Gang violence and extortion in Central America

Born in the aftermath of civil war and boosted by mass deportations from the U.S., Central American gangs (maras) in El Salvador, Guatemala and Honduras are responsible for brutal acts of violence, chronic abuse of women, and more recently, the forced displacement of children and families.

But it is extortion that forms the maras’ criminal lifeblood and their most widespread racket. By plaguing local businesses for protection payments, they reaffirm control over poor urban enclaves to fund misery wages for members. The maras have helped drive Central American murder rates to highs unmatched in the world: When the gangs called a truce in El Salvador, homicides halved overnight!

The maras are both victims of extreme social inequity and the perpetrators of brutal acts of violence. Many of the murders in El Salvador and Honduras can be ascribed to confrontations with the police, rivalries, score-settling or intimidation carried out by the two outstanding mara organizations: the Mara Salvatrucha (MS-13); and the Barrio 18, or Eighteenth Street gang (B-18).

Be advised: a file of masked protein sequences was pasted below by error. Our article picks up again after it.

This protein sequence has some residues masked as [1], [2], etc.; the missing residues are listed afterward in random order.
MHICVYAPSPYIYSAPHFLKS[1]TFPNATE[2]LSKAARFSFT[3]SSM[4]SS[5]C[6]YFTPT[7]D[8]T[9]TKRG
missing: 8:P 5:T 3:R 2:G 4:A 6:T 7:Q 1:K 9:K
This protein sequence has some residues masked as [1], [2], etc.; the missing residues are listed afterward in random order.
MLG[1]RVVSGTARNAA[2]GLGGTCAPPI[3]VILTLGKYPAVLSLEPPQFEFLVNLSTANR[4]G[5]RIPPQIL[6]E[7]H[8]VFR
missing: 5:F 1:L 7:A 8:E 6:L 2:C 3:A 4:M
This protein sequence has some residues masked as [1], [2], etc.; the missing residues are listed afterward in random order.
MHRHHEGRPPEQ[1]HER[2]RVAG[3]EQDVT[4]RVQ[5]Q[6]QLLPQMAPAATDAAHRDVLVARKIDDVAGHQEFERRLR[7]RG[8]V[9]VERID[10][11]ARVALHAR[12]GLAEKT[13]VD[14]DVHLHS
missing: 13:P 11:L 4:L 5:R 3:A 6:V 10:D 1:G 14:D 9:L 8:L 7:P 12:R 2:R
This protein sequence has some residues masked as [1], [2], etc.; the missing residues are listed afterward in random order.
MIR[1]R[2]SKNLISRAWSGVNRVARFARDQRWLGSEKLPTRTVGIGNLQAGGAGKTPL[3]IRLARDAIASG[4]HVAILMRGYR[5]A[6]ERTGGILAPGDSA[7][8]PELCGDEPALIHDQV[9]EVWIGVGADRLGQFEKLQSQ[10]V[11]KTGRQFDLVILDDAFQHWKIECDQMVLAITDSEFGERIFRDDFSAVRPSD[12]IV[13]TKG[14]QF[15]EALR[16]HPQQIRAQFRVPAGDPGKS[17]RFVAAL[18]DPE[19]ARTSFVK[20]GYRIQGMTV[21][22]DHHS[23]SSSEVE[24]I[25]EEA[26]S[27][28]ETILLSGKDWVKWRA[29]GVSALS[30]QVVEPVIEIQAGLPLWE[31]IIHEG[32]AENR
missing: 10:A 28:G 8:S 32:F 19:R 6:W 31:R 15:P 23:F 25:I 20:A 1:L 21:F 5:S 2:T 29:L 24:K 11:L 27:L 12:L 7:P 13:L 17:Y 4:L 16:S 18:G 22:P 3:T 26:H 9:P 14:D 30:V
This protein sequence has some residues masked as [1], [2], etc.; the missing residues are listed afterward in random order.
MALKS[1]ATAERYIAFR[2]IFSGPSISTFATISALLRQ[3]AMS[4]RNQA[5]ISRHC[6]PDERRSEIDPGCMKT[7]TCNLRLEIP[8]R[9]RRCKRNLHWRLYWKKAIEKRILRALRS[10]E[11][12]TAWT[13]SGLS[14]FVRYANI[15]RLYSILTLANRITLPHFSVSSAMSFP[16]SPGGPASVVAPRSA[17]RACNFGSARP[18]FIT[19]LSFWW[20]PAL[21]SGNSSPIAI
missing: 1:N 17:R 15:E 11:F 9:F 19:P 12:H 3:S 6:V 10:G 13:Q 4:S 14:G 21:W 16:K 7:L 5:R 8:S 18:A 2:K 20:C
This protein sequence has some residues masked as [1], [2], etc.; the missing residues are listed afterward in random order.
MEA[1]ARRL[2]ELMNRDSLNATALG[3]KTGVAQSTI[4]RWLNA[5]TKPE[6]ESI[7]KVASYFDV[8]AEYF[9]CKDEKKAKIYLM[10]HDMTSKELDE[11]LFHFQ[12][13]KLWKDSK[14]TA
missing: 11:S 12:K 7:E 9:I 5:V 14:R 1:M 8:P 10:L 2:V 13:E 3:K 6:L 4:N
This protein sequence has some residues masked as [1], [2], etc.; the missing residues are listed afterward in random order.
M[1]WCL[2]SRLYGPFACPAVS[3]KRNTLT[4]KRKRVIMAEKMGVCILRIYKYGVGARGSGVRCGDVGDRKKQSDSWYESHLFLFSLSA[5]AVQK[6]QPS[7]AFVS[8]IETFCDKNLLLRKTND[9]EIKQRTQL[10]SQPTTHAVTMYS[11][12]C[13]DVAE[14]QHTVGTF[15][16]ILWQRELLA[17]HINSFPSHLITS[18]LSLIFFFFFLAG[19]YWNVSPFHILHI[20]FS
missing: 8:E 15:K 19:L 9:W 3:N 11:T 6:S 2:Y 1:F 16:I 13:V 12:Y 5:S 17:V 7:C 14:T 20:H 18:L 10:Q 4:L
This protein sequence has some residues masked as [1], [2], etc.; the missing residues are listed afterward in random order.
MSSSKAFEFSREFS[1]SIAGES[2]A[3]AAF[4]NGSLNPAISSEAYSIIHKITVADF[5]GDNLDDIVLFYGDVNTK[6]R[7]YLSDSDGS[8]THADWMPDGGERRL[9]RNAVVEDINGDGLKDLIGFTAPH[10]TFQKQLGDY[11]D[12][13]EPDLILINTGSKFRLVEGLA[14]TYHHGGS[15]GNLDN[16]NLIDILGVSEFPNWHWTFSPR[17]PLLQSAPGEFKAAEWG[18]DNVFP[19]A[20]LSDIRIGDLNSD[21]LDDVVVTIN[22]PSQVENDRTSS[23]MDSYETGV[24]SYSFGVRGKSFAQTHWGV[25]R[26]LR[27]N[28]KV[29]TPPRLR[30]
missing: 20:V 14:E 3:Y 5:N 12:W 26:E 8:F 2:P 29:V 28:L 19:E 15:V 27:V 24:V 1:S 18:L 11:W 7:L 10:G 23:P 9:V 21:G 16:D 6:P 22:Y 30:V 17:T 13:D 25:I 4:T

While difficult to know the exact number of mara members today, the U.S. military Southern Command’s estimate of 70,000 in Central America continues to be cited, even though it dates from a decade ago. More recent and specialized studies assert there are 70,000 members in El Salvador alone, while the UN Office on Drugs and Crime provides modest estimates of 22,000 in Guatemala, and 12,000 in Honduras. Though imprecise, these figures underline the magnitude of the challenge posed by the gangs.

Violence meted out by the gangs include killings of transport workers, the criminal control exerted over prison systems and the forced displacement of families from their homes. In Guatemala, an estimated 80 per cent of extortions are commanded from prison. El Salvador’s gang-run extortions have been described as a “system of terror that subjects community dwellers to see, hear and remain silent”.

Extortion is the economic engine and represents the largest share of gang income – with an estimated direct cost to businesses of $756 million a year in El Salvador alone. So extreme is extortion in Honduras that the Chamber of Commerce no longer publishes a registry of its members. It is one of the leading causes of forced displacement in gang-controlled communities through the threat it poses to powerless civilians, especially women and children.

[Excerpts from 2017 report by International Crisis Group]

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